The TI486SXL2-66 (PGA-132)... & repair!

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The TI486SXL2-66 (PGA-132)... & repair!

Postby 386_junkie » 2017-3-03 @ 00:01

Took a while to find her, but she arrived, untested and broken…

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I also came under some competition from other Vogoners to buy her and at the time, after the amount it rose to plus unknown to the condition she was in… I felt pretty shitty. I was eager though for her to arrive and find out where I stood.

When examining the PCB I noticed a small jumper, anyone have any idea what it maybe does?
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So getting setup, I dig out some spare 386 sockets, helping hands, magna glass, and Iron which I’ve not used in silly donkies! Must have been last year before I’ve last warmed her up… shows how busy work keeps us!

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… and of course, solder!

Not the best solder job I’ve done, but the connections are bridged and man did it take an effort. There was hardly anything to solder onto on what was left of those pins.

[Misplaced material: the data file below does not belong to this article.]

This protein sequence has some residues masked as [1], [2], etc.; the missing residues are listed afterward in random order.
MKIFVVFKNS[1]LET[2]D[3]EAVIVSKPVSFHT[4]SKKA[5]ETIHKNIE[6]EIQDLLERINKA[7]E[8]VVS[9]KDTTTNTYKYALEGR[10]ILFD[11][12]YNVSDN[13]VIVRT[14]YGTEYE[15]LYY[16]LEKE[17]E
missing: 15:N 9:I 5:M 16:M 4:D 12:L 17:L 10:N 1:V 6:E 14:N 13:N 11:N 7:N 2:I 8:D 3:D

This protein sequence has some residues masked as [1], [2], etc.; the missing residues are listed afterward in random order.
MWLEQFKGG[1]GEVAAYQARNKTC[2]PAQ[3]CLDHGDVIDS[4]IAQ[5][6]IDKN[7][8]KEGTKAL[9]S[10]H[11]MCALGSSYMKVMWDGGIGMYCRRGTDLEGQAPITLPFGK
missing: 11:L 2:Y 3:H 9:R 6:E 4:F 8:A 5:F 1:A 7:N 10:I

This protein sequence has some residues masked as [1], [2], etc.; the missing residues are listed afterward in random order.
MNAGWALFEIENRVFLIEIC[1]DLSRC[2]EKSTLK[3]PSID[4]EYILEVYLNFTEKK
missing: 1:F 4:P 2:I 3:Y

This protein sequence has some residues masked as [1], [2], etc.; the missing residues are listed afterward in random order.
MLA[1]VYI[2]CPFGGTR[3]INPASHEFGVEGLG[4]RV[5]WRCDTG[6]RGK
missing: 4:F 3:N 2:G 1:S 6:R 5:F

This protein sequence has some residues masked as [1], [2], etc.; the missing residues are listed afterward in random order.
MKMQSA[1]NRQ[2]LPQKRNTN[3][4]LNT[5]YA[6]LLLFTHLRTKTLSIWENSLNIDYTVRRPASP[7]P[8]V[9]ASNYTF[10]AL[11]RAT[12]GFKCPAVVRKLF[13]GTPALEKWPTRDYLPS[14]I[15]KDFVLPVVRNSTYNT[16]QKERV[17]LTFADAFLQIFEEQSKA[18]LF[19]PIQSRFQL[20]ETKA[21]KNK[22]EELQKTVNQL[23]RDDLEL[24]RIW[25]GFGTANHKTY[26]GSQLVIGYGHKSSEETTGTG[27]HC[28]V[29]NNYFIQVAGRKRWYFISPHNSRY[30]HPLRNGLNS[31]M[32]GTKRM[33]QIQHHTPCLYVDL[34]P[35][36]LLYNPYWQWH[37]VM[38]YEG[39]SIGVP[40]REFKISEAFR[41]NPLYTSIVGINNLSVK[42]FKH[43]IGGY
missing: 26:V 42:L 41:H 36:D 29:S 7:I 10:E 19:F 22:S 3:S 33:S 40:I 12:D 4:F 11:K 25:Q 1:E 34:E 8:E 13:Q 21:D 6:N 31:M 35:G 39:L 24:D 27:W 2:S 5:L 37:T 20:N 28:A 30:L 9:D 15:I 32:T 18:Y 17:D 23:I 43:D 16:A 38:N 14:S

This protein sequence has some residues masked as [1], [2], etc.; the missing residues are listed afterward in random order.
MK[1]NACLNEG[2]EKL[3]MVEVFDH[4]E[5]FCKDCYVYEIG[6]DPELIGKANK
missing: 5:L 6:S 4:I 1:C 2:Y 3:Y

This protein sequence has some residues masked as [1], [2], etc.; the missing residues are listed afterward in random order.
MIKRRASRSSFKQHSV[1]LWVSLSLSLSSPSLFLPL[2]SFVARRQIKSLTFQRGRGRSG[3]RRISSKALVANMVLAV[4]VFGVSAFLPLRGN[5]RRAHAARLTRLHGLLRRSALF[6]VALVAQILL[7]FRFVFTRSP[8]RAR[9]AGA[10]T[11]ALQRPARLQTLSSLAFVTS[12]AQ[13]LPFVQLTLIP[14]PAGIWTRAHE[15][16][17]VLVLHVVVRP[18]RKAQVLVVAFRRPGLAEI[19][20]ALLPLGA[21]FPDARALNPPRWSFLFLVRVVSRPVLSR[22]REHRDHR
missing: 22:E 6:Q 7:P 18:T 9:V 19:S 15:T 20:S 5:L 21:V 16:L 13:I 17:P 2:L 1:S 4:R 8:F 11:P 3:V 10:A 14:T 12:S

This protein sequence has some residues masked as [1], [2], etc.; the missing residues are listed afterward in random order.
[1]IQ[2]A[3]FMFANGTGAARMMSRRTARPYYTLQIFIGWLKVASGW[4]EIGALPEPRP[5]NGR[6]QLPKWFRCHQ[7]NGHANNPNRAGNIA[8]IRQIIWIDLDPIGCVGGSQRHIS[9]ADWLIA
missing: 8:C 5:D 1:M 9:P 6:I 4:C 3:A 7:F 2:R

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It turned out in the end that I didn’t need the jumpers, I couldn’t close the CPU onto the socket as there was no space! After snipping them off, I got the DMM and checked for continuity… lo’ and behold there was still a bridge with out the jumpers.

So, the sockets on…
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Next, was to find a decent sized heat sink. Having a good old Worzel Gummidge in my spares box I found a nice 386 HSF.
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With a bit of Arctic Silver… It’s on!
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Now the “heart in mouth” moment. Bringing the Systempro out of hibernation for the first time this winter I plug in the SXL2-66 and...

...

...

... it worked!

Relief more than anything swept over at first.

Being away much of this week again with work, I got back today with one thing on my mind, apart from food of course, benching! The results from benching on the Systempro are below: -

viewtopic.php?f=25&t=52795

The results obtained were using EISA bus. When I get the time I'll look to dig out one of the faster VLB systems I have as a test rig.
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Re: The TI486SXL2-66 (PGA-132)... & repair!

Postby kixs » 2017-3-03 @ 00:53

Very good job... Wish I had your skills :D
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Re: The TI486SXL2-66 (PGA-132)... & repair!

Postby feipoa » 2017-3-03 @ 02:06